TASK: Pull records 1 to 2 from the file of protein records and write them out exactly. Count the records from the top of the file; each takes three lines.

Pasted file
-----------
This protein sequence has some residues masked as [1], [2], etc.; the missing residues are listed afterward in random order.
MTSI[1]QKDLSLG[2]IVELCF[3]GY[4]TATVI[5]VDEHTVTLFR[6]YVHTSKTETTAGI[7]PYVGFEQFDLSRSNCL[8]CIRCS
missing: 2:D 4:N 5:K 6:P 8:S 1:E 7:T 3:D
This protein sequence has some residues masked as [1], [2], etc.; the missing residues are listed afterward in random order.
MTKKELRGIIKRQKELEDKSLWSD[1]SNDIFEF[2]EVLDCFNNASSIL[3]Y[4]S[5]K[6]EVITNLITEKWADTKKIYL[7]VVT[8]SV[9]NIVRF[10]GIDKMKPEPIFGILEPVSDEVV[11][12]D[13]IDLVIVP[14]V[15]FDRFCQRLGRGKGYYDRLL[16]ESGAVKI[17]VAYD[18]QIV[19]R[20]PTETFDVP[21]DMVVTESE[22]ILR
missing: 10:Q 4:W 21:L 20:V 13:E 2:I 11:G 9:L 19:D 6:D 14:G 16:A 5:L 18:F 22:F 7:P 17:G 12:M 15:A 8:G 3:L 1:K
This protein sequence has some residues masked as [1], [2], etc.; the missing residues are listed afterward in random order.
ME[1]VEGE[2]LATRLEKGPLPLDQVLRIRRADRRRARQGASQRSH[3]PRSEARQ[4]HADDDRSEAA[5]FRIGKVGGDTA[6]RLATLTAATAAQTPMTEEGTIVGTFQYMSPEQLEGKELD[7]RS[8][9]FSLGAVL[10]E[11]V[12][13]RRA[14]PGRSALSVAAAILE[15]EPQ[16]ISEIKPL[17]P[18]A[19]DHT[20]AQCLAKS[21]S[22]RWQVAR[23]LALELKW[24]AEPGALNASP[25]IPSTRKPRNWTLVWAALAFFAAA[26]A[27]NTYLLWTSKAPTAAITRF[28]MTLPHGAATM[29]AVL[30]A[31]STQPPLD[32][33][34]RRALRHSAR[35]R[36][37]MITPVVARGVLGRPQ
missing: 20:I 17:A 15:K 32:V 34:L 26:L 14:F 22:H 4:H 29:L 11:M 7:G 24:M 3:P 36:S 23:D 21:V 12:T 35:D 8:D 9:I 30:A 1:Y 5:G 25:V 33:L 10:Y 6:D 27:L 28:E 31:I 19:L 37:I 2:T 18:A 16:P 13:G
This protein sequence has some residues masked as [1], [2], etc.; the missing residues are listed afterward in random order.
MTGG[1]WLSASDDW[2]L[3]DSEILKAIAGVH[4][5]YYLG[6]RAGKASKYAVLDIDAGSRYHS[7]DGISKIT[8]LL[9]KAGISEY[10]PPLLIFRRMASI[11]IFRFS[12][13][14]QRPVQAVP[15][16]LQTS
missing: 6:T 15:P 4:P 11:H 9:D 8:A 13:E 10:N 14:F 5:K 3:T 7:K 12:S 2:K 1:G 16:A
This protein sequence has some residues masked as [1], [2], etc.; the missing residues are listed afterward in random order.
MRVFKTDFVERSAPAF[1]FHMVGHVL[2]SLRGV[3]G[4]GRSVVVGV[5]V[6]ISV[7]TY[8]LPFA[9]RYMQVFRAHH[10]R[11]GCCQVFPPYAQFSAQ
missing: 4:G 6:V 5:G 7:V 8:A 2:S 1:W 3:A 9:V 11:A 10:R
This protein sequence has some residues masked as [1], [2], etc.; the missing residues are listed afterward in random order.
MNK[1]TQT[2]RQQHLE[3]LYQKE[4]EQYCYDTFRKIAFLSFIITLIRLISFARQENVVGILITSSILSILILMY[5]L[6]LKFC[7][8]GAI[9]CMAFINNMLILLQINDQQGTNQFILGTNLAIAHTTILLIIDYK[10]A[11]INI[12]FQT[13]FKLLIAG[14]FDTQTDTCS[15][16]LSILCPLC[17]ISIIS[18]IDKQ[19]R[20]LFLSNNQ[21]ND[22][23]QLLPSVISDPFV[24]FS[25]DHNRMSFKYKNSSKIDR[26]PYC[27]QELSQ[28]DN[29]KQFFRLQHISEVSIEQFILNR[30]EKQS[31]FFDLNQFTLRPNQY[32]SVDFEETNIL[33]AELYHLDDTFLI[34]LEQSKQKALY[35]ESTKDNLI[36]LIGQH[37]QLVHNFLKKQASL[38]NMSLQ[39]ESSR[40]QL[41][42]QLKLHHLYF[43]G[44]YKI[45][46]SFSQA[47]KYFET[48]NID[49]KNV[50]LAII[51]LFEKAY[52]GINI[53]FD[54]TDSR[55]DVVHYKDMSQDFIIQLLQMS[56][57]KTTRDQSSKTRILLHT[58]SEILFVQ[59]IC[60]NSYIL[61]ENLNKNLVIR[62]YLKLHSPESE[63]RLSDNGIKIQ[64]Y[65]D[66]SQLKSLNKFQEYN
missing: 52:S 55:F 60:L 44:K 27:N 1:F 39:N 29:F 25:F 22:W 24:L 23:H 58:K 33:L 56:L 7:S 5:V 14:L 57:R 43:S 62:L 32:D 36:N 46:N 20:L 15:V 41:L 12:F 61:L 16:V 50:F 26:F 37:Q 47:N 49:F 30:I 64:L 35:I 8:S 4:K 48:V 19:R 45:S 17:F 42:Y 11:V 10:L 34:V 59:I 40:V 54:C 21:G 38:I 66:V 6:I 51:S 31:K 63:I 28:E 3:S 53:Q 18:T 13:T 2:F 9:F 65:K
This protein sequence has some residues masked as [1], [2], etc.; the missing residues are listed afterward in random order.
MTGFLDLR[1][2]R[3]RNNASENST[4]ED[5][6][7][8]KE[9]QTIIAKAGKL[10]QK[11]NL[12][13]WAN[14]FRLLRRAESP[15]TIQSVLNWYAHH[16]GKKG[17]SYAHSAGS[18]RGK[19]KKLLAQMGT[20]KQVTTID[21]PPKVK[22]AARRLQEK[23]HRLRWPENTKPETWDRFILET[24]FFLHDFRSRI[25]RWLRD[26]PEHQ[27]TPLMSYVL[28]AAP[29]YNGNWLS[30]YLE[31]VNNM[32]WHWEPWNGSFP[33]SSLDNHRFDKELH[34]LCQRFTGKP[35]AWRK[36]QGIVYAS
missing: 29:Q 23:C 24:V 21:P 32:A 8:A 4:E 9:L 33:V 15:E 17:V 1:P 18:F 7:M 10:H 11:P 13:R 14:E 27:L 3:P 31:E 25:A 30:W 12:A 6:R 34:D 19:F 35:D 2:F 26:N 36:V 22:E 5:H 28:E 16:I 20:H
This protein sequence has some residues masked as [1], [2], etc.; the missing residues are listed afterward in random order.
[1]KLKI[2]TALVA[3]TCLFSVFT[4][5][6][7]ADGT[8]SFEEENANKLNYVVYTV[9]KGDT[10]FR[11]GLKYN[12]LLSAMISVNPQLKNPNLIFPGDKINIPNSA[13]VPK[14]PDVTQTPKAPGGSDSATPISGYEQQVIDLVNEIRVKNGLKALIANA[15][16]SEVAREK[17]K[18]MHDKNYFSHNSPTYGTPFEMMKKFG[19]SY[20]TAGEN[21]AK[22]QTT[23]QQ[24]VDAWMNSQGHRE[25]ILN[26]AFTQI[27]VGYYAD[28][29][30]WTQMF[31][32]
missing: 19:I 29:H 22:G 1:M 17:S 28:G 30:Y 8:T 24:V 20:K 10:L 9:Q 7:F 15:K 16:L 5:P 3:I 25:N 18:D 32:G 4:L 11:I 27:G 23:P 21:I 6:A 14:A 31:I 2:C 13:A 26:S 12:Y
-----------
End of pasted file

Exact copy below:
This protein sequence has some residues masked as [1], [2], etc.; the missing residues are listed afterward in random order.
MTSI[1]QKDLSLG[2]IVELCF[3]GY[4]TATVI[5]VDEHTVTLFR[6]YVHTSKTETTAGI[7]PYVGFEQFDLSRSNCL[8]CIRCS
missing: 2:D 4:N 5:K 6:P 8:S 1:E 7:T 3:D
This protein sequence has some residues masked as [1], [2], etc.; the missing residues are listed afterward in random order.
MTKKELRGIIKRQKELEDKSLWSD[1]SNDIFEF[2]EVLDCFNNASSIL[3]Y[4]S[5]K[6]EVITNLITEKWADTKKIYL[7]VVT[8]SV[9]NIVRF[10]GIDKMKPEPIFGILEPVSDEVV[11][12]D[13]IDLVIVP[14]V[15]FDRFCQRLGRGKGYYDRLL[16]ESGAVKI[17]VAYD[18]QIV[19]R[20]PTETFDVP[21]DMVVTESE[22]ILR
missing: 10:Q 4:W 21:L 20:V 13:E 2:I 11:G 9:L 19:D 6:D 14:G 16:A 5:L 18:F 22:F 7:P 17:G 12:M 15:A 8:G 3:L 1:K